Of course a real web-server has many more features that we didn’t cover here.

Here is a list of some of the missing features, so you can implement them on your own as an exercise (practice is the mother of skill!):

  • Virtual hosting
  • Mime types
  • Data compression
  • Access control
  • Multi-threading
  • Request validation
  • Query string parsing
  • POST body parsing
  • Browser caching (response code 304)
  • Redirects

A Lesson on Security

Taking input from a user & doing something with it is always dangerous. In our little web server project, the user input is the HTTP request.

We have introduced a little vulnerability known as “path traversal”. People will be able to read any files that our web server user has access to, even if they are outside of our SERVER_ROOT directory.

This is the line responsible for this issue:


You can try to exploit this issue yourself to see it in action. You will need to make a “manual” HTTP request, because most HTTP clients (including curl) will pre-process your URL and remove the part that triggers the vulnerability.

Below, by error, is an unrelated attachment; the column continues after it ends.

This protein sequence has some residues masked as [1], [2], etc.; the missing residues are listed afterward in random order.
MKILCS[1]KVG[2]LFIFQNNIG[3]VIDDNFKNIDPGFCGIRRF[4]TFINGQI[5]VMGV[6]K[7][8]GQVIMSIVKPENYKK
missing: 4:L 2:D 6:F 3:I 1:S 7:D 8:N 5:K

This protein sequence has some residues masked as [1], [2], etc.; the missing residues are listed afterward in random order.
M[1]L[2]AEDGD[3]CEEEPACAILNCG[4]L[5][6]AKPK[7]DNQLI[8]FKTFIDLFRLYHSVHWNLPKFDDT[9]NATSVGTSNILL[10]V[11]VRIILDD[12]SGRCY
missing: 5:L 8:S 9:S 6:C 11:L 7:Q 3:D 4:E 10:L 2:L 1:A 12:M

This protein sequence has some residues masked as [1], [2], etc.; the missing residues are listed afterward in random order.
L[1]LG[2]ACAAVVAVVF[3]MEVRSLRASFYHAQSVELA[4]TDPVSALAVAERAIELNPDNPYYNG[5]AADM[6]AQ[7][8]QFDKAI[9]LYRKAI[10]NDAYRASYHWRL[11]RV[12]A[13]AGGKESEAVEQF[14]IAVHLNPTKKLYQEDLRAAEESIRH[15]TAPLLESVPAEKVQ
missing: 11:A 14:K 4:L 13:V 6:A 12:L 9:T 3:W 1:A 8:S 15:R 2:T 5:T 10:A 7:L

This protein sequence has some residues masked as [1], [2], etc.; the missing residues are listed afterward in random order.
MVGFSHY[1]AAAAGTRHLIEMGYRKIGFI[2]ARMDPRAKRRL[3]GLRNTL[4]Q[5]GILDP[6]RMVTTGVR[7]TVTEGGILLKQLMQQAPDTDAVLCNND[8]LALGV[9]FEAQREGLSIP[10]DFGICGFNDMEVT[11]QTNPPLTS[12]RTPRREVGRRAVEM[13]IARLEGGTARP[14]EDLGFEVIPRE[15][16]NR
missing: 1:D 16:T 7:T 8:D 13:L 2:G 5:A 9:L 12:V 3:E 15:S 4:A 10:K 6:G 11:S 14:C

One tool you can use is called netcat.

Here is a possible exploit:

$ nc localhost 8080
GET ../../etc/passwd HTTP/1.1

This will return the contents of the /etc/passwd file if you are on a Unix-based system. The reason this works is because a double dot (..) allows you to go one directory up, so you are “escaping” the SERVER_ROOT directory.

One possible solution is to “compress” multiple dots into one:

path.gsub!(/\.+/, ".")

When thinking about security always put your “hacker hat” on & try to find ways to break your solution. For example, if you just did path.gsub!("..", "."), you could bypass that by using triple dots (...).

Finished & Working Code

I know the code is all over the place in this post, so if you’re looking for the finished, working code…

Here’s the link:



In this post, you learned how to listen for new connections, what an HTTP request looks like & how to parse it. You also learned how to build the response using a response code and the contents of the required file (if available).

And finally you learned about the “path traversal” vulnerability & how to avoid it.

I hope you enjoyed this post & learned something new! Don’t forget to subscribe to my newsletter on the form below, so you won’t miss a single post 🙂